MOOC
MOOC

Good MOOC’s, Bad MOOC’s

July 25, 2012, 4:06 pm

By Marc Bousquet

 

…At the heart of the work of Siemens and Downes is connectedness. Both have written importantly about the social character of learning, the way that actual learning means entering a community of persons asking tough questions, with a shared passion, etc. Relatedly, both insist that knowledge is not “a thing to be acquired,” but an activity. As any working researcher knows, academic, professional, medical, industrial, and pharmaceutical knowledge doesn’t stand still–it moves with the community of researchers, with vortices of conflict, ebb tides, and occasional tsunamis of unreason.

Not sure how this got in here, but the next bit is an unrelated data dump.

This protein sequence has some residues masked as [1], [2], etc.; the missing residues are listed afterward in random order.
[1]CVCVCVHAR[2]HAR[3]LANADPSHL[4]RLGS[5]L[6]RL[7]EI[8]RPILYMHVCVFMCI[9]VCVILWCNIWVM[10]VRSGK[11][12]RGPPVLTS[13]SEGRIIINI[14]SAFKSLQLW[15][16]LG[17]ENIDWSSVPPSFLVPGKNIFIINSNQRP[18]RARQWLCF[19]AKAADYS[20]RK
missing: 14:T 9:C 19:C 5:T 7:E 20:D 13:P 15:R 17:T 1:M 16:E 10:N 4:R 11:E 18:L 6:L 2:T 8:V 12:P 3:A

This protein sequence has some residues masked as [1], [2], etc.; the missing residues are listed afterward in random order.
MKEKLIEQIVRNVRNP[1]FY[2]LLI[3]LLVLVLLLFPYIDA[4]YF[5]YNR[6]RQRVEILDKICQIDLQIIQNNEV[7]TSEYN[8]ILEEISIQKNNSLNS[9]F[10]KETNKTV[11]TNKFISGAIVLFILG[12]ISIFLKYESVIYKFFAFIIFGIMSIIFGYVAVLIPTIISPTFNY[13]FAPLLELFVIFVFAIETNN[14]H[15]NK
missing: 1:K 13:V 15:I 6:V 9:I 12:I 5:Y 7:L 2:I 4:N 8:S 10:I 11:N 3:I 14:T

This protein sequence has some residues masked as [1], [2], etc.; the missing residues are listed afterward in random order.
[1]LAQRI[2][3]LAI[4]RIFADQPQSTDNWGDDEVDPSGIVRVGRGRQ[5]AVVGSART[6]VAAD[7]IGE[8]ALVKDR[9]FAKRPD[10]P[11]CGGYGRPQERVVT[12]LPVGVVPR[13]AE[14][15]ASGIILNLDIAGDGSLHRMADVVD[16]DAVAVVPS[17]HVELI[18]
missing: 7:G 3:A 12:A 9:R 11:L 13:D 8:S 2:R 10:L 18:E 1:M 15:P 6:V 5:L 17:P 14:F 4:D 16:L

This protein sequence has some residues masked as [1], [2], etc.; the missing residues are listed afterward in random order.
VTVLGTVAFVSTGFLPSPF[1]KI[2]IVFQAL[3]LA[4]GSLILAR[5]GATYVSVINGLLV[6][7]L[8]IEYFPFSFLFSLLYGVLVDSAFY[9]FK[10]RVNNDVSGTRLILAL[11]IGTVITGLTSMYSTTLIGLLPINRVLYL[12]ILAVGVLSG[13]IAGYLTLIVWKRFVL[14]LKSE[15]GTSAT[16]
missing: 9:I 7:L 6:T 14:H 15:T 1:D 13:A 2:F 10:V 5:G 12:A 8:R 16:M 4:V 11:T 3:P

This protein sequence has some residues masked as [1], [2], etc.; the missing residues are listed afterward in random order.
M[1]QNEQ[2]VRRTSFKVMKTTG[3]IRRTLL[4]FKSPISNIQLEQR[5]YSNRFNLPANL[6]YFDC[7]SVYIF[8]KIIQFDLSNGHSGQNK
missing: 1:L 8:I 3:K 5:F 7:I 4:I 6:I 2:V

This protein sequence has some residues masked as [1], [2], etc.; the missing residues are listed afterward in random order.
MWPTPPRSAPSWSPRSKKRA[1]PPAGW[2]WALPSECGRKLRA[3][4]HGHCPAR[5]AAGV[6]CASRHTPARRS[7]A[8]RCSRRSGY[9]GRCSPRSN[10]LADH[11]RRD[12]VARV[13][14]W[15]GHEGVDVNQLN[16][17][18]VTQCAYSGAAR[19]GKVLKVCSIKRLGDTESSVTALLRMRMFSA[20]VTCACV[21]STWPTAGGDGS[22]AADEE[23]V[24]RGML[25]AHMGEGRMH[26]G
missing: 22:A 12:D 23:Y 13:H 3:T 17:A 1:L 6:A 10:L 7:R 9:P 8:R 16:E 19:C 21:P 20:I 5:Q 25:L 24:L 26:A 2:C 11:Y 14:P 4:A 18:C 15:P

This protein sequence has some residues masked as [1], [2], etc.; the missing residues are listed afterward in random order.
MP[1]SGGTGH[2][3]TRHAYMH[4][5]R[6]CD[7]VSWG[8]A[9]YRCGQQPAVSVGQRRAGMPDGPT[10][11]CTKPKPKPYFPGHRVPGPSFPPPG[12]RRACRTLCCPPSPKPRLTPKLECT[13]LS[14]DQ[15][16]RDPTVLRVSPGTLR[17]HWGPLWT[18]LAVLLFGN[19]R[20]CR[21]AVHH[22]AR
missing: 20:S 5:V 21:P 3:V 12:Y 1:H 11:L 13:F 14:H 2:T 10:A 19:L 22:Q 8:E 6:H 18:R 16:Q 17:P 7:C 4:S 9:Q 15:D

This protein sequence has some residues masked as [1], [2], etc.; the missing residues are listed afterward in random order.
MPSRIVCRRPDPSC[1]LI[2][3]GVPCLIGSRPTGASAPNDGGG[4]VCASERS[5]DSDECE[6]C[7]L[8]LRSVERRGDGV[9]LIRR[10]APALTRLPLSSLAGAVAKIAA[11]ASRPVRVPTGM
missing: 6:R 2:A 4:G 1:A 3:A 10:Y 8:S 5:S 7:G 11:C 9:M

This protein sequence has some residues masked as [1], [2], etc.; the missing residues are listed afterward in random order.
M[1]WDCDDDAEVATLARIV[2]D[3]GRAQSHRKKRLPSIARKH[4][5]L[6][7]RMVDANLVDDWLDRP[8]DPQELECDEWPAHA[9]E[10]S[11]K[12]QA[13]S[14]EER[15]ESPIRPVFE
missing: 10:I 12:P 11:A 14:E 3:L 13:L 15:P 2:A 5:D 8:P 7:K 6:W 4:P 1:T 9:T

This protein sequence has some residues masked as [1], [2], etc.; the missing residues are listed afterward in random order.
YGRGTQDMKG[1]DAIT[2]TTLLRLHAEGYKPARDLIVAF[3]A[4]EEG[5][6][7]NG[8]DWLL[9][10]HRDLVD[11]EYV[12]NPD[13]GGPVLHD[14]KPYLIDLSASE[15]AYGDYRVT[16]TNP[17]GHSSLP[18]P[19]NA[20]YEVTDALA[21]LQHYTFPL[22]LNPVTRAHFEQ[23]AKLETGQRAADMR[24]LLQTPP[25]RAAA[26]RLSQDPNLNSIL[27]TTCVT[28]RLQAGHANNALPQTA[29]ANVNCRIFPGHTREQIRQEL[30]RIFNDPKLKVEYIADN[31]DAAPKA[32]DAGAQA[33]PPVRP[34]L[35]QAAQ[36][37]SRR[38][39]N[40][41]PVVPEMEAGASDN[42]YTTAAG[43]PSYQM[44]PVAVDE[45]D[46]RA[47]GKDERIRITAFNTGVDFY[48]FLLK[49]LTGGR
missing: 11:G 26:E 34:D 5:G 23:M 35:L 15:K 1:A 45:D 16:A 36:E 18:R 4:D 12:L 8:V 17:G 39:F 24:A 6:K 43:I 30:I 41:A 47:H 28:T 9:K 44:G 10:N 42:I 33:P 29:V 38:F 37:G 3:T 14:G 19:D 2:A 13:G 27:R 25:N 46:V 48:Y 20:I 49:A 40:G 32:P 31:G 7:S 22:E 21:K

Good MOOC’s, in their view, foreground and sustain the social dimension of learning and active practices, i.e., knowledge production rather than knowledge consumption. To a limited extent, certain experiments in MOOC’s that foreground social media participation over “content mastery” realize some of the ideals of Siemen and Downes….

 

Read more at The Chronicle

Advertisements

Discussion

Trackbacks/Pingbacks

  1. Pingback: Reason & Existenz - March 9, 2013

Advertisements